Diveboat suspended in Sunbeams

05-May-2013 Back to Image Gallery

Diveboat suspended in Sunbeams

As I returned to our dive boat I noticed the strong shafts of light created as the vessel drifted under the direct path of the sun. Our dive guide floated near the boat observing my ascent and the combination of recognisable forms silhouetted in light and shadow just begged for attention. Arresting my ascent I manoeuvred around beneath the boat shooting a combination of horizontal and vertical images knowing I could decide later which format I liked best. The flat calm blue sea, cloudless sky and strong sunlight combined to produce a classic image often seen but often overlooked by photographers retuning from liquid inspirations to terrestrial realities!

Photo Data: Location: Dive site, Blade, Wakatobi, South Sulawesi. Genre: Wide Angle Sunlight Silhouette. Photo Data: Nikon D200 with Nikkor 10.5 lens + 1.4 Teleconvertor, Seacam Silver Housing & Dome Port. Manual Exposure Mode. Strobes turned off. Image by Kevin Deacon.

Photo Hints: The key to success in this shooting situation is manual exposure. In other words, you take total control of the cameras shutter speed and aperture setting while disregarding the cameras light meter. This is not possible on many compact cameras that only provide auto exposure. The problem with auto exposure is the cameras light meter will go crazy trying to deal with the bright shafts of light from the sun. Once you have control of your manual exposure mode in your camera you should choose a shutter speed of 1/250 second or more to ensure you freeze the light beams. For silhouettes to work well each subject in frame must not blend (morph) into the other subjects, otherwise the silhouetted shapes will not be recognisable. When shooting directly upward breathing is a luxury you will have to do without if you wish to avoid annoying bubbles in your frame. Unless you are using a rebreather of course. Not having a rebreather I just chose not to breathe!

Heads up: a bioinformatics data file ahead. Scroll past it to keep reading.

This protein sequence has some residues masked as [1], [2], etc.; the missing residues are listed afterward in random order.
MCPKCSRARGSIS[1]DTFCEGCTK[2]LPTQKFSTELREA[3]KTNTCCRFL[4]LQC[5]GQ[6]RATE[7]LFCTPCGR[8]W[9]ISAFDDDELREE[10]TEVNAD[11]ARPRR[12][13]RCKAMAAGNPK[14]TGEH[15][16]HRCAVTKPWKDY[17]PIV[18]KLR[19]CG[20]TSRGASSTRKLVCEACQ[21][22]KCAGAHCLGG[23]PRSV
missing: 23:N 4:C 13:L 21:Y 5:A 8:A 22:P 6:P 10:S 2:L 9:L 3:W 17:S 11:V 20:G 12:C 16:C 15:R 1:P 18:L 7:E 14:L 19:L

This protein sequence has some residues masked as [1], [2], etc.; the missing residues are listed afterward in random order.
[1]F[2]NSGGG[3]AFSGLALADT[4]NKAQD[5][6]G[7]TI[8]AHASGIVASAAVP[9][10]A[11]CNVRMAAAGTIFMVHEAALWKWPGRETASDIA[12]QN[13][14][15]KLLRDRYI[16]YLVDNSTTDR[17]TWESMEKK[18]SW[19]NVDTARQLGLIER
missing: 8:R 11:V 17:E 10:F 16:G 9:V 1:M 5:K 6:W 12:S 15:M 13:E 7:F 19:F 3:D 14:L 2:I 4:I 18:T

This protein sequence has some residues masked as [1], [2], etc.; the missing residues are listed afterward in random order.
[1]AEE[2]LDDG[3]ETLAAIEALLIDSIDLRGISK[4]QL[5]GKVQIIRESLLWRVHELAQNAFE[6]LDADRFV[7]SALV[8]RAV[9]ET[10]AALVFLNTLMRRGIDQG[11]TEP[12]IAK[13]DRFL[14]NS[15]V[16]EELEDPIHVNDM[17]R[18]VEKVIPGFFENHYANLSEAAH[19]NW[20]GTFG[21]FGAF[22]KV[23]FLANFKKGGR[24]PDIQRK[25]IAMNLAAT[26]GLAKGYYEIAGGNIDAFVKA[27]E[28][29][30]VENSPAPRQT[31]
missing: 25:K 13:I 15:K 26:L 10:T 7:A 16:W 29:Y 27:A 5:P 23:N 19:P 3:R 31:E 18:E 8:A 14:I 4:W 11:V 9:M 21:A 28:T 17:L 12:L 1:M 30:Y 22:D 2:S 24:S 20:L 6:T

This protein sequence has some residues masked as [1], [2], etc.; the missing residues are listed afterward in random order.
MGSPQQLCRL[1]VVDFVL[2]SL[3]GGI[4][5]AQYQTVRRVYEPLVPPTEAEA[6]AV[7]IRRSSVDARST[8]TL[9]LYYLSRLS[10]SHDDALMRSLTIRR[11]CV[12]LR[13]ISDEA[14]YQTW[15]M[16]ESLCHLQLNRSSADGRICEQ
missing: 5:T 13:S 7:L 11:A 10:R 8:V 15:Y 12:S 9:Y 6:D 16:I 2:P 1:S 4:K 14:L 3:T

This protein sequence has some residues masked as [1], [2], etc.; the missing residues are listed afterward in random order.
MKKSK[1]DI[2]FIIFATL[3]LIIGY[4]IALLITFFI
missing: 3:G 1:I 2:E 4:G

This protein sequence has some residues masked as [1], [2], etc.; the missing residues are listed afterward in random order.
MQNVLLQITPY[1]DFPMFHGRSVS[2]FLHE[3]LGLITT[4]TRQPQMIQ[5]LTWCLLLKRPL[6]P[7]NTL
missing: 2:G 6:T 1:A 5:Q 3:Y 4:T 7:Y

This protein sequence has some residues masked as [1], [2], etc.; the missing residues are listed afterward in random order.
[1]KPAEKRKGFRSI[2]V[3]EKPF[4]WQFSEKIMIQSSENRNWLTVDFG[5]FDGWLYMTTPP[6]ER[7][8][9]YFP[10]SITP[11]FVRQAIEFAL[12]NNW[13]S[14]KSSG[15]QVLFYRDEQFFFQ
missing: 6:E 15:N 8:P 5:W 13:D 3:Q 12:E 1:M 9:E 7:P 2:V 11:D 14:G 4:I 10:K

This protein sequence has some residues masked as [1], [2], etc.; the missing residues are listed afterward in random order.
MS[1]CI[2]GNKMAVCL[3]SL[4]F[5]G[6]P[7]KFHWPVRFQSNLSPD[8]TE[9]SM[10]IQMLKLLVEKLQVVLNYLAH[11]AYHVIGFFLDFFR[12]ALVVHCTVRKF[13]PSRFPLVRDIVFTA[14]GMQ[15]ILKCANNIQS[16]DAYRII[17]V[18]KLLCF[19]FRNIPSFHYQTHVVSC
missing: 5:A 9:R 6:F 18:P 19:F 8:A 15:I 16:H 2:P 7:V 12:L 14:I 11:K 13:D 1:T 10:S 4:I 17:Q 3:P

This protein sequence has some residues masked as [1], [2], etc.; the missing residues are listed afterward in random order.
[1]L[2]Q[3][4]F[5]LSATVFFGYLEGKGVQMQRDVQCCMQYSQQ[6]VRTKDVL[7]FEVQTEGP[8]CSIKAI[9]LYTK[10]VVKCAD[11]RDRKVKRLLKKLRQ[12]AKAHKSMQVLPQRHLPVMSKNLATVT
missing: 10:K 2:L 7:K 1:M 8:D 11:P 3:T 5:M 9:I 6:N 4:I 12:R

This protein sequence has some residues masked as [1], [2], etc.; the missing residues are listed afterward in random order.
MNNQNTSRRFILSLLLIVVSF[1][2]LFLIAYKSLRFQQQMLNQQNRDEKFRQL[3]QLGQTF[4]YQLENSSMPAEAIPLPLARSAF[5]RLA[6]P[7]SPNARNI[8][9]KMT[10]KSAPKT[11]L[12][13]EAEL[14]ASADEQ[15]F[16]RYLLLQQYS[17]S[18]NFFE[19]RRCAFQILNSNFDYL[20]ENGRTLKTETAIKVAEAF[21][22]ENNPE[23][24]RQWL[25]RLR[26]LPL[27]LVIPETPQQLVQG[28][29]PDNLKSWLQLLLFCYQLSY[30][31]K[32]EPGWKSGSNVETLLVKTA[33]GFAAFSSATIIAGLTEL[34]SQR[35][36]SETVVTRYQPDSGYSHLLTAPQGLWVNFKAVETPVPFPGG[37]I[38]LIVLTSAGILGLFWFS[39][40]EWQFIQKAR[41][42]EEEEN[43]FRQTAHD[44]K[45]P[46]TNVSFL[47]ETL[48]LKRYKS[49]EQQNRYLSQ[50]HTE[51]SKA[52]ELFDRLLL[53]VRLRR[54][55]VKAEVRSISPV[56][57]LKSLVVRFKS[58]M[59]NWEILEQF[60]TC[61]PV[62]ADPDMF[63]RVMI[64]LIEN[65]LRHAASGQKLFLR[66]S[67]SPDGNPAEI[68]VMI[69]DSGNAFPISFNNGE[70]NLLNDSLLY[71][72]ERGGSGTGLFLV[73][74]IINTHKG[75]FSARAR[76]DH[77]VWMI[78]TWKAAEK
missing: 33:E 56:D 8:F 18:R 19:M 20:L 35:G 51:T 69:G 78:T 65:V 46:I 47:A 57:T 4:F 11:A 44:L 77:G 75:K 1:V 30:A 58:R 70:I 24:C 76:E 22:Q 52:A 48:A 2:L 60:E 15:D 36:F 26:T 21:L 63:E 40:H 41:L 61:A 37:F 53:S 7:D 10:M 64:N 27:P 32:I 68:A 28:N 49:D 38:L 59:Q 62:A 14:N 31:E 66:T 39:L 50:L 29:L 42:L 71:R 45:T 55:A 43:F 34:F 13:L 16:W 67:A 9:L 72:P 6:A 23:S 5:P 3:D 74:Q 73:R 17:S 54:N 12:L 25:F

Interesting Facts: Images shot with the vertical format will provide a sense of depth and make better use of the shape of some subjects with a vertical orientation. On the other hand, if your subject has a horizontal orientation, use the horizontal format for your composition. Many underwater photographers have a `deeper is better’ mindset and often overlook the water shallows as a productive subject area!

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